Project Description

Cristina Lledo Gomez (Philippines/Australia) is a Research Fellow for Charles Sturt University’s Public and Contextual Theology Research Centre, Australia. Her main areas of research are Ecclesiology, Maternal Feminism, and Language. Her current projects are in Ecology, Migration, and Asian theologies. 

Extract from Cristina Lledo Gomez, “Adults for the Faith: Priesthood, Femininity and the Maternal Church” in Visions and Vocations:

Take and eat, take and eat. This is my body given up for you.

Take and drink, take and drink. This is my blood given up for you.

This is the refrain from Michael Joncas’s (b. 1951) and James Quinn’s SJ (b.1919) beautiful hymn, Take and Eat, written in 1989 to a melody by Joncas. The song was sung during communion at my parish Mass recently, as people took up the invitation to take and eat of the body of Christ and to take and drink of his blood.

This refrain makes me reflect on being a mother, particularly on the act of birthing: how much the body suffers and how much blood is shed to give life to another. No wonder that the symbol of birth is widely used to represent creation, re-creation, and transformation – including in our own scriptures (cf. 1 Thess.5:2-3; Romans 8:20-22; John 16:21-22; 1 Peter 1:3; Gal 4:19). 

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The excruciating pain of birth is followed by the elation of holding one’s child in one’s arms. Mothering is an experience of this constant marriage of pain and elation. For some women, the pain of childbirth is nothing compared to the sleepless nights and chaotic days of early parenting. It is not surprising that many mothers experience post-natal depression, especially when they are single parents or are isolated from family.[i]

As a mother leaves behind the physical demands of early childhood, she finds herself negotiating the sometimes even more demanding emotional needs of her growing children. Whereas early mothering involves providing a safe environment for exploration, discovery, and growth, in later years the task is to expand the boundaries of that domestic ‘womb,’ until the child no longer needs it and can create his or her own boundaries. Containers, boundaries, a “womb,” are important because boundless freedom can become imprisoning when chaos reigns.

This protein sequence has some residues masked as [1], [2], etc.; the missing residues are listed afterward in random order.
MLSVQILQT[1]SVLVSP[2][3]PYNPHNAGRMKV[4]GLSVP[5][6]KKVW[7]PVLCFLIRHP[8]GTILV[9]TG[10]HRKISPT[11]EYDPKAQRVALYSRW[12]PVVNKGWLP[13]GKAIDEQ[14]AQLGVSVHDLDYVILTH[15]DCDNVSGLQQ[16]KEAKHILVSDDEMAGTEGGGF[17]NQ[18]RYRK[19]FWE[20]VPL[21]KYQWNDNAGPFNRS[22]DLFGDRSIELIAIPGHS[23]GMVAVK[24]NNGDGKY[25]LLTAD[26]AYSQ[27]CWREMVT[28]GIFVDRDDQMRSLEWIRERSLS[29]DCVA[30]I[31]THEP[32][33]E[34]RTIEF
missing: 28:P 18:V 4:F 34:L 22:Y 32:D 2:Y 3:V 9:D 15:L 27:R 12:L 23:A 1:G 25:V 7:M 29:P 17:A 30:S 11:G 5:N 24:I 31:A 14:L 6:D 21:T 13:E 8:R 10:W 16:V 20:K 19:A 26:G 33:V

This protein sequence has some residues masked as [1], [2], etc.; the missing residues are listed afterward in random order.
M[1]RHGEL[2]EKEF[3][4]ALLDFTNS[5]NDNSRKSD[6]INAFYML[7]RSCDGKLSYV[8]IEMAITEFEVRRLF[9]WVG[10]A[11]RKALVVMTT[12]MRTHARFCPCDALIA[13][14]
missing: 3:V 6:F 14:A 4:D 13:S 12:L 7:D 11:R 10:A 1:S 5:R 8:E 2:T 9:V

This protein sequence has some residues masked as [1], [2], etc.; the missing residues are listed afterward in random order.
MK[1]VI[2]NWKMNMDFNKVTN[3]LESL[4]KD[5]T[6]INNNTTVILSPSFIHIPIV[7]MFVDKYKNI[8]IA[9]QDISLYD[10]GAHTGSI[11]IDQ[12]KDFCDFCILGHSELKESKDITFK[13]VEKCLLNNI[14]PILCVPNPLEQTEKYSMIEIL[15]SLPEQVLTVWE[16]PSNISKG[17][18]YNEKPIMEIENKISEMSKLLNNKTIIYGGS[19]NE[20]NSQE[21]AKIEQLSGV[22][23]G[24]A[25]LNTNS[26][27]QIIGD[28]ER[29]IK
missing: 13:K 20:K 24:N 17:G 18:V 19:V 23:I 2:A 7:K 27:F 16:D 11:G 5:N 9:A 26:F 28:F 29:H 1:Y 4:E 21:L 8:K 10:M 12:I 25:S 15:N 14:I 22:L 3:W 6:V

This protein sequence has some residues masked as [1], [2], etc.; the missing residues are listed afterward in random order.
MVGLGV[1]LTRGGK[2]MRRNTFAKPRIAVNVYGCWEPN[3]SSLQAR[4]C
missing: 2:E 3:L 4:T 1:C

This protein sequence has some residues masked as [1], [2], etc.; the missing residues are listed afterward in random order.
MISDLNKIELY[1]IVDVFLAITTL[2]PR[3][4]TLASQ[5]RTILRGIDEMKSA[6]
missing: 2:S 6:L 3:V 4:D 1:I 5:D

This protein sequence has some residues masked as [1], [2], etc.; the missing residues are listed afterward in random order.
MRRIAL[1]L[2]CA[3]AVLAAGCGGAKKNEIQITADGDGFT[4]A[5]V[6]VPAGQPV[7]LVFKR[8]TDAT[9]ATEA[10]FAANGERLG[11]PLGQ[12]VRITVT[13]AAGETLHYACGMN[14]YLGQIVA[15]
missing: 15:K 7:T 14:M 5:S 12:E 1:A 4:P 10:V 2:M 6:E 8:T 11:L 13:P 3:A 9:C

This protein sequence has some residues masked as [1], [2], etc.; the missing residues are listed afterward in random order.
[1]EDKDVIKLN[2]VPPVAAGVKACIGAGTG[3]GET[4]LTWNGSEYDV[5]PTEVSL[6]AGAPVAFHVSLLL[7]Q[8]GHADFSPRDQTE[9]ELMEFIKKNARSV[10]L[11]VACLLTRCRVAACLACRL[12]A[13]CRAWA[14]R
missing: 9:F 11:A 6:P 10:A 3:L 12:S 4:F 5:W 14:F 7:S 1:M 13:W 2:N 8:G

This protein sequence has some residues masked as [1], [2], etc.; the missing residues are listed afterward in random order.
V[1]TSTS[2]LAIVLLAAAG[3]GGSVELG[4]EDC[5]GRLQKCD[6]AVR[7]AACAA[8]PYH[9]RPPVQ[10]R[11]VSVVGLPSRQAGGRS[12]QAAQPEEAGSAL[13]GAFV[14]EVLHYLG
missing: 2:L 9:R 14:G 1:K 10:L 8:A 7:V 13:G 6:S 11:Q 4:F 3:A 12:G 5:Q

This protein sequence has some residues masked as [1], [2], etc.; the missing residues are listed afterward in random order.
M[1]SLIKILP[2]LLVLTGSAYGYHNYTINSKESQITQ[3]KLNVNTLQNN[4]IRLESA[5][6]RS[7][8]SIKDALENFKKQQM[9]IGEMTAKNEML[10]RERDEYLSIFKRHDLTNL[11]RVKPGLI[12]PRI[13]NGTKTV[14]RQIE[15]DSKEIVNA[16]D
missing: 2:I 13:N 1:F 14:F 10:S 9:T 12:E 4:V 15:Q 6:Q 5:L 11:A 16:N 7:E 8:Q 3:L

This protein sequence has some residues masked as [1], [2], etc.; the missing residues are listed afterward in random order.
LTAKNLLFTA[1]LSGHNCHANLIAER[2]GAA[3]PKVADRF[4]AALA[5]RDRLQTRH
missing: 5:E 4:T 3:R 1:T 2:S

At the same time boundaries and structures must allow room for growth in spirit, mind, and body. For example, when buying a child’s shoes, one leaves a bit of space for the feet to grow; when teaching, one provides the basics but also sprinkles in a few innovative ideas to stretch the mind, and the good storyteller will provide comfort and familiarity to an audience but also end with a challenge or invitation to spiritual growth.

These maternal experiences and perspectives mean that I have real difficulties when I read accounts of the motherhood of the Church by some of the most respected twentieth century theologians and priests. For example, Henri de Lubac emphasizes that the type of motherhood he is speaking of with regard to the Church is the opposite of human mothering. He writes:

…whereas in the physical order, the child leaves the womb of his mother, and withdrawing from her, becomes increasingly independent of her protective guardianship as he grows, becomes stronger and advances in years, the Church brings us forth to the new life she bears by receiving us into her womb, and the more our divine education progresses, the more we become intimately bound to her. [ii]

Whether from a psychoanalytic perspective or from the perspective of organizational behavioral theory, this is a disturbing analogy. From a psychoanalytic perspective, it suggests somebody whose psycho-sexual development has halted at a point where his sense of the feminine is projected onto a mother figure – in this case, the Church. A developed psycho-sexual self is able to integrate the feminine principle, the anima, with the masculine principle, the animus. However, the failure to achieve such integration can lead to the mother or mother figure becoming his muse, one to whom he wishes to be bonded forever – to re-enter her womb and remain there. This diminishes the capacity to form meaningful relationships beyond the muse. For example, a man who chooses the celibate life might project the feminine principle onto the mother and, by extension, onto all other women.

This desire to unite with the feminine principle can conflict with a man’s vow of celibacy, if it leads him to seek emotional or sexual bonding with a woman. Seeing all women as mothers enables him to relate to them in a non-sexual way, but this inability to integrate with his own femininity may result in limited contact with females or worse perhaps, relationships with females that unconsciously reject, ignore or even denigrate them – unless they are viewed as sexually safe mothers.

[i] Cf. “Postnatal Depression” in Beyond Blue,, accessed 21/10/17.

[ii] Henri de Lubac, The Motherhood of the Church: followed by Particular Churches in the Universal Church and an interview conducted by Gwendoline Jarczyk (San Francisco: Ignatius Press, 1982), p. 69. See also Hugo Rahner, Our Lady and the Church (Bethesda: Zacchaeus Press, 1961); Robert C. Koerpel, “The Form and Drama of the Church: Hans Urs Von Baltahsar on Mary, Peter, and the Eucharist”, Logos: A Journal of Catholic Thought and Culture 2.1 (2008): 70-99; and Pope Benedict XVI, Hans Urs von Balthasar, and Adrian Walker, Mary: The Church at the Source (San Francisco: Ignatius Press, 2005). [/expand]